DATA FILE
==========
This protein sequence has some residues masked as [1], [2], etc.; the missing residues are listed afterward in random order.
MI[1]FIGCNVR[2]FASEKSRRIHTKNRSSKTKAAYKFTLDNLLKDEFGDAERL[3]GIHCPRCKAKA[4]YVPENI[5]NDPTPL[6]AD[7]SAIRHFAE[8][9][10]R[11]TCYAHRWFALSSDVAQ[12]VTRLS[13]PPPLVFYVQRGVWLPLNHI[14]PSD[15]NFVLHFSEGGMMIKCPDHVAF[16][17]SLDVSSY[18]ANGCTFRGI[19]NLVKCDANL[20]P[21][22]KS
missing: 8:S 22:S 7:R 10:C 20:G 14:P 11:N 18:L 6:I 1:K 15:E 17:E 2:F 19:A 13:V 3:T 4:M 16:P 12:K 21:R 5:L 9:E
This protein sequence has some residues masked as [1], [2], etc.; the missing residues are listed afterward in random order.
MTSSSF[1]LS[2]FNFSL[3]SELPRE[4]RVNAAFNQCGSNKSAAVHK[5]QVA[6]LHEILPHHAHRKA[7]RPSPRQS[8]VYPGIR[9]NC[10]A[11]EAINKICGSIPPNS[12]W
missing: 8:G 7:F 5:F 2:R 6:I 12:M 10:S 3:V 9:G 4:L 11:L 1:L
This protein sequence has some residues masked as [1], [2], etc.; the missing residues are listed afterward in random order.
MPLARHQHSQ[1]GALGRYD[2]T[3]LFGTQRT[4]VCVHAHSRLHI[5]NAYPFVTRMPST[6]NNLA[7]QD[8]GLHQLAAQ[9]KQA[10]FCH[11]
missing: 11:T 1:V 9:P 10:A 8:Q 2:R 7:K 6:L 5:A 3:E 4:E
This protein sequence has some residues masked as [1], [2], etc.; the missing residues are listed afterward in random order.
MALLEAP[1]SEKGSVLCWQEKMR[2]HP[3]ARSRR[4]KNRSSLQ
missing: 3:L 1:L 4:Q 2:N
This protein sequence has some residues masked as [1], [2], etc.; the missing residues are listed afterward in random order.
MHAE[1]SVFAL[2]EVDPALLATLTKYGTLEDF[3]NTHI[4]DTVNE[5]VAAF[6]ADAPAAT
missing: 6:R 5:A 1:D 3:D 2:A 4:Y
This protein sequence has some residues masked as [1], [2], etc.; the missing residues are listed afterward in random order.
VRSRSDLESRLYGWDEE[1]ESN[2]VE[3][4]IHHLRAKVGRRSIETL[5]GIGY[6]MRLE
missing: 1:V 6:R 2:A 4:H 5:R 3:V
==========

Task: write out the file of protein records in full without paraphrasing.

This protein sequence has some residues masked as [1], [2], etc.; the missing residues are listed afterward in random order.
MI[1]FIGCNVR[2]FASEKSRRIHTKNRSSKTKAAYKFTLDNLLKDEFGDAERL[3]GIHCPRCKAKA[4]YVPENI[5]NDPTPL[6]AD[7]SAIRHFAE[8][9][10]R[11]TCYAHRWFALSSDVAQ[12]VTRLS[13]PPPLVFYVQRGVWLPLNHI[14]PSD[15]NFVLHFSEGGMMIKCPDHVAF[16][17]SLDVSSY[18]ANGCTFRGI[19]NLVKCDANL[20]P[21][22]KS
missing: 8:S 22:S 7:R 10:C 20:G 14:P 11:N 18:L 6:I 1:K 15:E 17:E 2:F 19:A 13:V 3:T 4:M 16:P 12:K 21:R 5:L 9:E
This protein sequence has some residues masked as [1], [2], etc.; the missing residues are listed afterward in random order.
MTSSSF[1]LS[2]FNFSL[3]SELPRE[4]RVNAAFNQCGSNKSAAVHK[5]QVA[6]LHEILPHHAHRKA[7]RPSPRQS[8]VYPGIR[9]NC[10]A[11]EAINKICGSIPPNS[12]W
missing: 8:G 7:F 5:F 2:R 6:I 12:M 10:S 3:V 9:G 4:L 11:L 1:L
This protein sequence has some residues masked as [1], [2], etc.; the missing residues are listed afterward in random order.
MPLARHQHSQ[1]GALGRYD[2]T[3]LFGTQRT[4]VCVHAHSRLHI[5]NAYPFVTRMPST[6]NNLA[7]QD[8]GLHQLAAQ[9]KQA[10]FCH[11]
missing: 11:T 1:V 9:P 10:A 8:Q 2:R 7:K 6:L 5:A 3:E 4:E
This protein sequence has some residues masked as [1], [2], etc.; the missing residues are listed afterward in random order.
MALLEAP[1]SEKGSVLCWQEKMR[2]HP[3]ARSRR[4]KNRSSLQ
missing: 3:L 1:L 4:Q 2:N
This protein sequence has some residues masked as [1], [2], etc.; the missing residues are listed afterward in random order.
MHAE[1]SVFAL[2]EVDPALLATLTKYGTLEDF[3]NTHI[4]DTVNE[5]VAAF[6]ADAPAAT
missing: 6:R 5:A 1:D 3:D 2:A 4:Y
This protein sequence has some residues masked as [1], [2], etc.; the missing residues are listed afterward in random order.
VRSRSDLESRLYGWDEE[1]ESN[2]VE[3][4]IHHLRAKVGRRSIETL[5]GIGY[6]MRLE
missing: 1:V 6:R 2:A 4:H 5:R 3:V